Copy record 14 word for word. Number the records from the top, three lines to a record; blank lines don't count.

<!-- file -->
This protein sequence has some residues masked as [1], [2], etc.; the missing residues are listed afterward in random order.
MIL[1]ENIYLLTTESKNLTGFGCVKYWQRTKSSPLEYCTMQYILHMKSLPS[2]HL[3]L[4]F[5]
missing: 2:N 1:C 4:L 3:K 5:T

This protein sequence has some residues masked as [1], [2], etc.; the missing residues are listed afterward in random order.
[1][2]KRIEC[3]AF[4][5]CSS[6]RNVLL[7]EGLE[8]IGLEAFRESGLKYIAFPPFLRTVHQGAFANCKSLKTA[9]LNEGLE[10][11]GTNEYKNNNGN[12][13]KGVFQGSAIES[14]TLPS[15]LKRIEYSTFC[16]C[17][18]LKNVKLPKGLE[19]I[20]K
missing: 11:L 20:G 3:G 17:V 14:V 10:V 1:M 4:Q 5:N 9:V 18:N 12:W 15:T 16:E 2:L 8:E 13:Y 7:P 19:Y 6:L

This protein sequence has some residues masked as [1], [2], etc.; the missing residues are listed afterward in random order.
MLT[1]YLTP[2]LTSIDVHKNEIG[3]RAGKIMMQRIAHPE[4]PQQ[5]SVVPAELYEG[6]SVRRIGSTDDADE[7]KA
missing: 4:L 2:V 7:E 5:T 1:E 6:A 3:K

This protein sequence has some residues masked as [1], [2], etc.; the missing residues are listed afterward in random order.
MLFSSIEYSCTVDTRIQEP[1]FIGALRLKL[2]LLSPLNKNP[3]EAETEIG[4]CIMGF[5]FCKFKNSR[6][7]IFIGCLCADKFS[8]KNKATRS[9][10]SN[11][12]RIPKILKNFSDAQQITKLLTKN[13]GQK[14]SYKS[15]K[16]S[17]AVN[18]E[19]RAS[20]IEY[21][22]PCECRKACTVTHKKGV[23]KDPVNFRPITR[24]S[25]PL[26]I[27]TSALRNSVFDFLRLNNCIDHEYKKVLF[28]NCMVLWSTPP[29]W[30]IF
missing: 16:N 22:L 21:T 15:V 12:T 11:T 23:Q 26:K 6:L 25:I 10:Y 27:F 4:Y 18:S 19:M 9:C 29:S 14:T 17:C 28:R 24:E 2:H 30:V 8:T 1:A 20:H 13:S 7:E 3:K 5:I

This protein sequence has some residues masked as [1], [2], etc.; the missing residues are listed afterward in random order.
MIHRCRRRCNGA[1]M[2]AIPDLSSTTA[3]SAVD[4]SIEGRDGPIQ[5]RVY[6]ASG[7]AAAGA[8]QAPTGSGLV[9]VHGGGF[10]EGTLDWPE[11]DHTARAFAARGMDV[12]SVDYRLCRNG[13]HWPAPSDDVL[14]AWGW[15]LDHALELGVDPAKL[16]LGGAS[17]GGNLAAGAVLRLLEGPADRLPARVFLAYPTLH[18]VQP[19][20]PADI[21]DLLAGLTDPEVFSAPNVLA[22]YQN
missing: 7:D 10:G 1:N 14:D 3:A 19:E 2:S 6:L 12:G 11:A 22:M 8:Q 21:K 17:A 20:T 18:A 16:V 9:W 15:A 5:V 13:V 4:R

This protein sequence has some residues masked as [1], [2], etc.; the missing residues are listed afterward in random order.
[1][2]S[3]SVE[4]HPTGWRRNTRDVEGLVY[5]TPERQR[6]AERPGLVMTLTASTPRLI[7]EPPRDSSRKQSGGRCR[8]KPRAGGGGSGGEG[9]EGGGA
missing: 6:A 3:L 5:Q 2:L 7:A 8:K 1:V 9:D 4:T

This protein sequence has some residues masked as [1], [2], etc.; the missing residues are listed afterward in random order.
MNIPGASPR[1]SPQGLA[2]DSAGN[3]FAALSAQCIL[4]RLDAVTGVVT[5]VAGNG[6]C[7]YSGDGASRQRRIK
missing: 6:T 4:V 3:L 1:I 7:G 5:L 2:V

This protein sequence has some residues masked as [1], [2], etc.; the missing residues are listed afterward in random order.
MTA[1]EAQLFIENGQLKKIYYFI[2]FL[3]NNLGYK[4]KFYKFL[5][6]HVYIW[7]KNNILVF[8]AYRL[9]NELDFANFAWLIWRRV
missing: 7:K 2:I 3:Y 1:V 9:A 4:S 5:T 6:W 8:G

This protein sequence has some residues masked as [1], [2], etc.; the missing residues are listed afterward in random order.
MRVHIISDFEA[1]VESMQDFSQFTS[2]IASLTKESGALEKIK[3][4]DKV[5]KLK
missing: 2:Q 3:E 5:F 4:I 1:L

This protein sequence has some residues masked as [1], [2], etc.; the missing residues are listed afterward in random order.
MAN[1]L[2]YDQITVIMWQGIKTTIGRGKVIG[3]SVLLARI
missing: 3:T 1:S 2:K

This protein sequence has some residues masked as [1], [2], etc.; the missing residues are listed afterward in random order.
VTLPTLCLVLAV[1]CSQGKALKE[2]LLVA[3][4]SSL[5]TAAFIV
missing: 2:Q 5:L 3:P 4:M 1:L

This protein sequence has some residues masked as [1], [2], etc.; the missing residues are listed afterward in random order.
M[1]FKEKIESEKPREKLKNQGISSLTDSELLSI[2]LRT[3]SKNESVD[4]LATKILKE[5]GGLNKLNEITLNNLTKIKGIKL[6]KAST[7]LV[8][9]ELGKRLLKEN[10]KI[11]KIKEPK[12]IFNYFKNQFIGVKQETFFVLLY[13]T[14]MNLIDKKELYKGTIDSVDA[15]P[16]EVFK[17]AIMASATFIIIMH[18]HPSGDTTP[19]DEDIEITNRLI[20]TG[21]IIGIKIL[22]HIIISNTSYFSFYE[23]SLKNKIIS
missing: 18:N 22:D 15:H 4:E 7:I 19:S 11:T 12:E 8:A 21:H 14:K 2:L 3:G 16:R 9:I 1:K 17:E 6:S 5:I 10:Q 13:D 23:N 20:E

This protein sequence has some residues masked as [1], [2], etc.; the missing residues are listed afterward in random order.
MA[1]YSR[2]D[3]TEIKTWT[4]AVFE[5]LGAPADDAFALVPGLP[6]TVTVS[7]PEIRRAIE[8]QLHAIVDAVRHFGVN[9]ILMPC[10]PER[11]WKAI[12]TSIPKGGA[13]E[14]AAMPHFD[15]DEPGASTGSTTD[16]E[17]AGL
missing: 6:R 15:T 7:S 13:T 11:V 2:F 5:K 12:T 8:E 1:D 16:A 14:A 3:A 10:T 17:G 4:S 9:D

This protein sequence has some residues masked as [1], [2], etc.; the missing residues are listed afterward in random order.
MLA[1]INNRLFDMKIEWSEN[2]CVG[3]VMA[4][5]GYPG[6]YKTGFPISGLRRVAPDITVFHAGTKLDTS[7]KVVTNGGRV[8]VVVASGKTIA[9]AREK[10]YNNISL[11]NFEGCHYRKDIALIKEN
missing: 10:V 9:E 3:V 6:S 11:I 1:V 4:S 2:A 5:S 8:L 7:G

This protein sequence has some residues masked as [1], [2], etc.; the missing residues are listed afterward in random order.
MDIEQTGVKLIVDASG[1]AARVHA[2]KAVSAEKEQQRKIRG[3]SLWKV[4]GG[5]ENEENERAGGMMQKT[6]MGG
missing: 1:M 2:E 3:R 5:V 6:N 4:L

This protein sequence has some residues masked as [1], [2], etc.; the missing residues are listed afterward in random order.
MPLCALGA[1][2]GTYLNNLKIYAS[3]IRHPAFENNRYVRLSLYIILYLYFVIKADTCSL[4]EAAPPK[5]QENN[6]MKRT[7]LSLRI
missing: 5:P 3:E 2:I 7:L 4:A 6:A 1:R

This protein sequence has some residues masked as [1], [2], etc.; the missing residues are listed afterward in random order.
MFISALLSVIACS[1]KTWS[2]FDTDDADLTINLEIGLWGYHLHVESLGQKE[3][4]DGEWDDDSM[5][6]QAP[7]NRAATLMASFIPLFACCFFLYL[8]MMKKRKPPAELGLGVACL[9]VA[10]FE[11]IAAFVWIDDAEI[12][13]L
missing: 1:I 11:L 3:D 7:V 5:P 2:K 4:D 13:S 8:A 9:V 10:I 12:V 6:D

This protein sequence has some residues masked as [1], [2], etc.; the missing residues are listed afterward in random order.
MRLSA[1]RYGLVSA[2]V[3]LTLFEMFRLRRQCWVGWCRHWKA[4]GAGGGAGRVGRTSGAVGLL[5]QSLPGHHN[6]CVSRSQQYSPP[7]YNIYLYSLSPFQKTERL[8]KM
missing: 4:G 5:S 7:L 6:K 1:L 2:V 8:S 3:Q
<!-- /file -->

This protein sequence has some residues masked as [1], [2], etc.; the missing residues are listed afterward in random order.
MLA[1]INNRLFDMKIEWSEN[2]CVG[3]VMA[4][5]GYPG[6]YKTGFPISGLRRVAPDITVFHAGTKLDTS[7]KVVTNGGRV[8]VVVASGKTIA[9]AREK[10]YNNISL[11]NFEGCHYRKDIALIKEN
missing: 10:V 9:E 3:V 6:S 11:I 1:V 4:S 2:A 5:S 8:L 7:G